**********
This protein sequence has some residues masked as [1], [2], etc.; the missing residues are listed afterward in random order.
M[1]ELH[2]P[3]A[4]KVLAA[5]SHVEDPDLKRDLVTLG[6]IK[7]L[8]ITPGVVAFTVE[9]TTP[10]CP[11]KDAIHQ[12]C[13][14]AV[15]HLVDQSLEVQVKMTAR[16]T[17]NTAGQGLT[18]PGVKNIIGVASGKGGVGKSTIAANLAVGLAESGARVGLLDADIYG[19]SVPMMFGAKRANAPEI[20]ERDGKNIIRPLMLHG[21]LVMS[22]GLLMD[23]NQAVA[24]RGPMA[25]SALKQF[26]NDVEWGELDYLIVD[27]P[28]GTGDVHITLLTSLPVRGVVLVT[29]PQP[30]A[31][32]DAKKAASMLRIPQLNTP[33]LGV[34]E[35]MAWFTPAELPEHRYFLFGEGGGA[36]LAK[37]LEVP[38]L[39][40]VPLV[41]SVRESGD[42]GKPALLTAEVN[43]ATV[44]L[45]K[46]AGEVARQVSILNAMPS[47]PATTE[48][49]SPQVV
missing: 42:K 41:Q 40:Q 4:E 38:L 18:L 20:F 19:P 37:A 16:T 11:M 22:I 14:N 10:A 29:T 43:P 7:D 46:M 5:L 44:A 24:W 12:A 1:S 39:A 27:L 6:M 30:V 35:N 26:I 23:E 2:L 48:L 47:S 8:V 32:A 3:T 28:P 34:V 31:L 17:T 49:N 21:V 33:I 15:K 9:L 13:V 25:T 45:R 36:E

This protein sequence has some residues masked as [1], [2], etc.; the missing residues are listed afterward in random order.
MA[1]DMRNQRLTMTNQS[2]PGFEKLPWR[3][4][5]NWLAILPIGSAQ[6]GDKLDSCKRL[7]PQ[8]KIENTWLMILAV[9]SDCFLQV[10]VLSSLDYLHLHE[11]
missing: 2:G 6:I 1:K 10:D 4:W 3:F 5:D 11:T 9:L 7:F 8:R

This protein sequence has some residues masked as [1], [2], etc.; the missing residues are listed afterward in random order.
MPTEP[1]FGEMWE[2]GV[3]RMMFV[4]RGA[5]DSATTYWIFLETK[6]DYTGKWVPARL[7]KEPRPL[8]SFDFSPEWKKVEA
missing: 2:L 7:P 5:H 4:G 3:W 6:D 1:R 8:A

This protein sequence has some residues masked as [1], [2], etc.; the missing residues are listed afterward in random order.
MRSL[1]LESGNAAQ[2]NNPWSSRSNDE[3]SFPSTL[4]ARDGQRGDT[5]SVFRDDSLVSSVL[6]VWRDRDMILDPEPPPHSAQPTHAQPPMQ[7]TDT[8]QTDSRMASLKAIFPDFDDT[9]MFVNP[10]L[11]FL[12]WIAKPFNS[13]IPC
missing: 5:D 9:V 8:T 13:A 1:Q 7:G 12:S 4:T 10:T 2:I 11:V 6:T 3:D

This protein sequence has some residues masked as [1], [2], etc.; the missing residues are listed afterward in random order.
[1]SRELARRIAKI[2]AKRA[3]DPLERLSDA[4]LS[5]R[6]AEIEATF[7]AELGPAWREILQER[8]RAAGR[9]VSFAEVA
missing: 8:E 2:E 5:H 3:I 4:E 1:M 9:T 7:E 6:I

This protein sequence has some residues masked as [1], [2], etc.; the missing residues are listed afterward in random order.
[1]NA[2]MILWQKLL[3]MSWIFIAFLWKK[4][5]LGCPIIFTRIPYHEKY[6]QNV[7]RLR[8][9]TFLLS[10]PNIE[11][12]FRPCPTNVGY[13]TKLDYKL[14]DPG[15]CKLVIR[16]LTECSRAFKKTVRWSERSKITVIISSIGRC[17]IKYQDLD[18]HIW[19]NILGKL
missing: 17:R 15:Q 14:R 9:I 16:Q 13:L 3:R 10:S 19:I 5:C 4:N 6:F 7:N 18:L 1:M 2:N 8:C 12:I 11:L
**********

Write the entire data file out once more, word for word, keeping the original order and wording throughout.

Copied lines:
This protein sequence has some residues masked as [1], [2], etc.; the missing residues are listed afterward in random order.
M[1]ELH[2]P[3]A[4]KVLAA[5]SHVEDPDLKRDLVTLG[6]IK[7]L[8]ITPGVVAFTVE[9]TTP[10]CP[11]KDAIHQ[12]C[13][14]AV[15]HLVDQSLEVQVKMTAR[16]T[17]NTAGQGLT[18]PGVKNIIGVASGKGGVGKSTIAANLAVGLAESGARVGLLDADIYG[19]SVPMMFGAKRANAPEI[20]ERDGKNIIRPLMLHG[21]LVMS[22]GLLMD[23]NQAVA[24]RGPMA[25]SALKQF[26]NDVEWGELDYLIVD[27]P[28]GTGDVHITLLTSLPVRGVVLVT[29]PQP[30]A[31][32]DAKKAASMLRIPQLNTP[33]LGV[34]E[35]MAWFTPAELPEHRYFLFGEGGGA[36]LAK[37]LEVP[38]L[39][40]VPLV[41]SVRESGD[42]GKPALLTAEVN[43]ATV[44]L[45]K[46]AGEVARQVSILNAMPS[47]PATTE[48][49]SPQVV
missing: 42:K 41:Q 40:Q 4:E 38:L 18:L 20:F 19:P 37:A 16:T 11:M 22:I 14:N 10:A 29:T 43:P 7:D 46:M 5:L 44:A 24:W 12:A 1:S 39:A 27:L 6:M 30:V 35:N 26:I 23:E 2:L 48:L 47:S 8:V 32:A 3:T 28:P 34:V 31:L 17:T 49:N 21:V 33:I 15:K 9:L 13:V 25:T 45:R 36:E

This protein sequence has some residues masked as [1], [2], etc.; the missing residues are listed afterward in random order.
MA[1]DMRNQRLTMTNQS[2]PGFEKLPWR[3][4][5]NWLAILPIGSAQ[6]GDKLDSCKRL[7]PQ[8]KIENTWLMILAV[9]SDCFLQV[10]VLSSLDYLHLHE[11]
missing: 2:G 6:I 1:K 10:D 4:W 3:F 5:D 11:T 9:L 7:F 8:R

This protein sequence has some residues masked as [1], [2], etc.; the missing residues are listed afterward in random order.
MPTEP[1]FGEMWE[2]GV[3]RMMFV[4]RGA[5]DSATTYWIFLETK[6]DYTGKWVPARL[7]KEPRPL[8]SFDFSPEWKKVEA
missing: 2:L 7:P 5:H 4:G 3:W 6:D 1:R 8:A

This protein sequence has some residues masked as [1], [2], etc.; the missing residues are listed afterward in random order.
MRSL[1]LESGNAAQ[2]NNPWSSRSNDE[3]SFPSTL[4]ARDGQRGDT[5]SVFRDDSLVSSVL[6]VWRDRDMILDPEPPPHSAQPTHAQPPMQ[7]TDT[8]QTDSRMASLKAIFPDFDDT[9]MFVNP[10]L[11]FL[12]WIAKPFNS[13]IPC
missing: 5:D 9:V 8:T 13:A 1:Q 7:G 12:S 4:T 10:T 2:I 11:V 6:T 3:D

This protein sequence has some residues masked as [1], [2], etc.; the missing residues are listed afterward in random order.
[1]SRELARRIAKI[2]AKRA[3]DPLERLSDA[4]LS[5]R[6]AEIEATF[7]AELGPAWREILQER[8]RAAGR[9]VSFAEVA
missing: 8:E 2:E 5:H 3:I 4:E 1:M 9:T 7:E 6:I

This protein sequence has some residues masked as [1], [2], etc.; the missing residues are listed afterward in random order.
[1]NA[2]MILWQKLL[3]MSWIFIAFLWKK[4][5]LGCPIIFTRIPYHEKY[6]QNV[7]RLR[8][9]TFLLS[10]PNIE[11][12]FRPCPTNVGY[13]TKLDYKL[14]DPG[15]CKLVIR[16]LTECSRAFKKTVRWSERSKITVIISSIGRC[17]IKYQDLD[18]HIW[19]NILGKL
missing: 17:R 15:Q 14:R 9:I 16:Q 13:L 3:R 10:S 19:I 5:C 4:N 6:F 7:N 18:L 1:M 2:N 8:C 12:I 11:L